The HTC Rhyme is a device aimed primarily at women, even if HTC may try to tell you otherwise. From the choice of colors available for the phone, such as plum, light green and beige to the fact that it comes with an accessory called Charm, which is meant to be clipped to your bag or purse and inform you of pending notifications by glowing softly, it’s easy to tell that the phone was designed primarily with women in mind. And while some of you may dismiss it because of this or because on paper it seems to have fairly run of the mill hardware, that would be a grave mistake on your part, as I shall explain below.
The Rhyme has a simple yet elegant design that is unmistakably HTC. There are two main design elements here. The first is the metal chassis, which can be seen around the display on the front and as a thick band in the middle on the back. It bisects the two plastic portions, that form the other major part of the design. Each of these plastic portions have a slightly different color than the metal, giving the rear a nice three-tone finish.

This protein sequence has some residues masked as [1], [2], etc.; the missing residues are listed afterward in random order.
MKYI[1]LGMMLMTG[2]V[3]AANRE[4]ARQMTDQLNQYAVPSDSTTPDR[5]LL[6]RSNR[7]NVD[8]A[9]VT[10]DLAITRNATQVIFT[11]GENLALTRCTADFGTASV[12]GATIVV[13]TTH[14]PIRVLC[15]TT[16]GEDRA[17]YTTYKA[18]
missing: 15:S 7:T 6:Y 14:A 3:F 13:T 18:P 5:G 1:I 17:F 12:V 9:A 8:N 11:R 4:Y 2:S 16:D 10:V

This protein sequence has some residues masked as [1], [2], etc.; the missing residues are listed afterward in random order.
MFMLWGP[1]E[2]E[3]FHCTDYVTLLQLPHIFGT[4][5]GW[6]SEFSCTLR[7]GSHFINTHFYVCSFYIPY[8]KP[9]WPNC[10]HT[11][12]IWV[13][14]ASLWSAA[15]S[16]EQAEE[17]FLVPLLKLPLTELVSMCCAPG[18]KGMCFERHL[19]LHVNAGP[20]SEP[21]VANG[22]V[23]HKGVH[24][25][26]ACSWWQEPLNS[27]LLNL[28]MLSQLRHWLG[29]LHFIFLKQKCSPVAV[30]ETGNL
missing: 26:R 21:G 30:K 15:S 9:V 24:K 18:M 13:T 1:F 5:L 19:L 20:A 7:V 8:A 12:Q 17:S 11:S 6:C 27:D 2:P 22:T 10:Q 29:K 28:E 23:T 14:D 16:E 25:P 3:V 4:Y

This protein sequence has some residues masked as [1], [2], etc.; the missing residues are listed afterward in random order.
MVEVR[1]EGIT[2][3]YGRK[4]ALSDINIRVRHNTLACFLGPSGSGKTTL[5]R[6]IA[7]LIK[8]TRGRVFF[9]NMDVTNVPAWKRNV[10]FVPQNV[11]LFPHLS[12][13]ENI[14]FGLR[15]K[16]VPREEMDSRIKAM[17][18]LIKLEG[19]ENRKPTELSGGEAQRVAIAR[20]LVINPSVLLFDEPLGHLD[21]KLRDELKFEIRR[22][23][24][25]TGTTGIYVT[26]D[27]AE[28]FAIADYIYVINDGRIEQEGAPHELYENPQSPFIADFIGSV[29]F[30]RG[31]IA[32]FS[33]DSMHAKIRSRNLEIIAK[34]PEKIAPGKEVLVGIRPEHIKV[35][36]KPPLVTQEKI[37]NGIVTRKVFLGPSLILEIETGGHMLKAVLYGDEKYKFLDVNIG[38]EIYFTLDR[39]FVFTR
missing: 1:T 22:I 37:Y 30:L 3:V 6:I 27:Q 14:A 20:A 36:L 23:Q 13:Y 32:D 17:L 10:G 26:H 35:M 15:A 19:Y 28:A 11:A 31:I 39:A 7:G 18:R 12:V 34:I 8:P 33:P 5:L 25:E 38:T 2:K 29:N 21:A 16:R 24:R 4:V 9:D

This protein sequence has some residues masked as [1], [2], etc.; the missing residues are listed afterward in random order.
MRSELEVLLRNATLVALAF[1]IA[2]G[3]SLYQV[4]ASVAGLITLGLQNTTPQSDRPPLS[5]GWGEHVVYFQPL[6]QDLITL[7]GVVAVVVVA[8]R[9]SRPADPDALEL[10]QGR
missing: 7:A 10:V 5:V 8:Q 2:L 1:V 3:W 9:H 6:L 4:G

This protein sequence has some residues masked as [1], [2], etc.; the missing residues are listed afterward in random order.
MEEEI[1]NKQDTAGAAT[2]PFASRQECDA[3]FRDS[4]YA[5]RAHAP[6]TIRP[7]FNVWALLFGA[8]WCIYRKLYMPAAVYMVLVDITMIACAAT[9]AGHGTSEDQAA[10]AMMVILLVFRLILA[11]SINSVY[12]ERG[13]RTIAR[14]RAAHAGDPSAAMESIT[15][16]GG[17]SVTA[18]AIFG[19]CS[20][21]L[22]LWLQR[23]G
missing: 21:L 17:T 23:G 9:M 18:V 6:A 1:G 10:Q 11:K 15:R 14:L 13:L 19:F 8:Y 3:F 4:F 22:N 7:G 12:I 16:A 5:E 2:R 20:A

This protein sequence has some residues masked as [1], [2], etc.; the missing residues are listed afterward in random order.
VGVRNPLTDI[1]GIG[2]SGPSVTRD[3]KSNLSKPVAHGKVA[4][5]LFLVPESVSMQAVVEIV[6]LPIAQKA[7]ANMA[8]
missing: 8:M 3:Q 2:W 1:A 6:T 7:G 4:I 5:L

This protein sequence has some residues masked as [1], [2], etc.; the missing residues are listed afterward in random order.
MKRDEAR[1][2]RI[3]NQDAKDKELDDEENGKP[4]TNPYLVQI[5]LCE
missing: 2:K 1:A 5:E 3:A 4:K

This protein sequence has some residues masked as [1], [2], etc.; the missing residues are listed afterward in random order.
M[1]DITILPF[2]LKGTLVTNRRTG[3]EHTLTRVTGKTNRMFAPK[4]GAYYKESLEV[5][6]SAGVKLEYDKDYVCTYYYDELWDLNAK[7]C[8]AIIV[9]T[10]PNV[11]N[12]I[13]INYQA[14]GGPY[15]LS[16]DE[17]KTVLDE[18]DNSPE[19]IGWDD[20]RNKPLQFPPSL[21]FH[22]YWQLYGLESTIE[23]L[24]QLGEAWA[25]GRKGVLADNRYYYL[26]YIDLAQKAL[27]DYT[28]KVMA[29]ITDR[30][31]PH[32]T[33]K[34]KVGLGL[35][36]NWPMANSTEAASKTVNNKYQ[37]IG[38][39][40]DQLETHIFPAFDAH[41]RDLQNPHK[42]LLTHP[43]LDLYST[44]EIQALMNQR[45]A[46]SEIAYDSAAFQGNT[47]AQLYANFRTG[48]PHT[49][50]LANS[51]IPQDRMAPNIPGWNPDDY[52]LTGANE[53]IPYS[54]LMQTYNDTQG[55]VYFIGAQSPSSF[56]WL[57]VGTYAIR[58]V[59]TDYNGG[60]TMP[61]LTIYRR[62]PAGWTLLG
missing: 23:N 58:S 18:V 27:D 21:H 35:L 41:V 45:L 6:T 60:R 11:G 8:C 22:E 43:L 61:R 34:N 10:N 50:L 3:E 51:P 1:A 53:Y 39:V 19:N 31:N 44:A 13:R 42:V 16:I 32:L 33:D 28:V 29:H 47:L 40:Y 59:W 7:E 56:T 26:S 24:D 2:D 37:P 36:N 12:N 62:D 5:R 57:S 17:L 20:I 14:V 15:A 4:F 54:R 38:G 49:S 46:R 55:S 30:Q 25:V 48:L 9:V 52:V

The metal portion has a lovely smooth matte finish to it but the plastic portions don’t nearly feel as good to look at or touch. The build quality all around, though, is top-notch. I especially liked the size of the phone, which thanks to the 3.8-inch display, was quite manageable and fit perfectly in my hands. If you too are tired of seeing gigantic Android smartphones then you should give this one a try.
The design of the Rhyme has one flaw, however: the battery is non-removable. You access the SIM card and the microSD card by sliding open the plastic portion at the bottom of the phone but those are the only things you will be able to access.